FIGS. 5 and 6 show that conventionally, the fifth wheel supporting framework 12 of a truck tractor is C-shaped in-cross-section (C-channels). The C-shaped-in-cross-section front truck tractor frame 18 consists of a top flange (top wall 82), a lower flange 84 and a sidewall or web 86 interconnecting flanges 82 and 84. Splice line 52 passes through top flange or top wall 82 and then into and along web 86 to sever each upper section 38 from the framework (see FIG. 4). After lower portion 68 is cut away, and upper section 38 is replaced and spliced to its corresponding lower section 48 of the fifth wheel supporting framework 12, the C-shape-in-cross-section is retained. Thus, the supporting members used to re-establish strength and rigidity after severance of upper section 38 correspond to that C-shape-cross-section. It is to be understood, however, that other fifth wheel supporting framework shapes may exist which can likewise be modified in a similar manner according to the invention.
FIG. 7, with comparison to FIG. 3, further assists in understanding the invention showing, by exploded view, the cooperation of the various elements of the fifth wheel supporting framework 12 as they would fit together after severance of upper section 38 and removal of cut away portion 68 in preparation to be assembled in final form.
It is to be understood that the length of upper section(s) 38 is to be coordinated with the swing radius required by the trailer to be used. In the preferred embodiment upper section 38 is approximately 64" long. Conventional trailers have an interior height of 110". Lowering the fifth wheel, even by a few inches, achieves a valuable increase in payload volume. The additional height also allows previously unachieveable double-stacking of certain sized containers.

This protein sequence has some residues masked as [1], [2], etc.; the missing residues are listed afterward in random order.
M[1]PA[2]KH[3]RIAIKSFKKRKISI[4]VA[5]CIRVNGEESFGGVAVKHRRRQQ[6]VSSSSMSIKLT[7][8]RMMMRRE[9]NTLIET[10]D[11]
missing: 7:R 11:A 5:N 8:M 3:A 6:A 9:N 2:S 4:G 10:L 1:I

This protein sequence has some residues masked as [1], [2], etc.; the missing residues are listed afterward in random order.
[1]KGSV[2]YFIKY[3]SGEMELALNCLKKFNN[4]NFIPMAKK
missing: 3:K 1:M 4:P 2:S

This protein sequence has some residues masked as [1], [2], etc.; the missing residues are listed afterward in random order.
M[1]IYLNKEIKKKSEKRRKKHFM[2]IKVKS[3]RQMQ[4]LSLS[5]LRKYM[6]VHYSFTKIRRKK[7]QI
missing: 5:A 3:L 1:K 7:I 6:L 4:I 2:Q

It is to be understood that the invention can also be made as original equipment for truck tractors 10. Parallel frame rail members 14 and 16 would be single unitary pieces integral with, but smaller-in-height than corresponding forward truck tractor frame 18, as can be seen in FIG. 1. Many different manners and methods are known within the art for manufacturing parallel frame rail members 14 and 16 as original equipment according to the invention. In the preferred embodiment, original equipment parallel frame rail members 14 and 16 would be C-shaped in a cross-section or "C" channel frames. Added support members or means such as inner support 66, outer support plate 54, and top support plate 56 may or may not be used, according to need and choice.
It will be appreciated that the present invention can take many forms and embodiments. The included preferred embodiment is given by way of example only, and not by way of limitation to the invention, which is solely described by the claims herein. Variations obvious to one skilled in the art will be included within the invention defined by the claims.
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|U.S. Classification||280/790, 296/25, 280/433|
|May 7, 1991||REMI||Maintenance fee reminder mailed|
|Oct 6, 1991||LAPS||Lapse for failure to pay maintenance fees|
|Dec 17, 1991||FP||Expired due to failure to pay maintenance fee|
Effective date: 19911006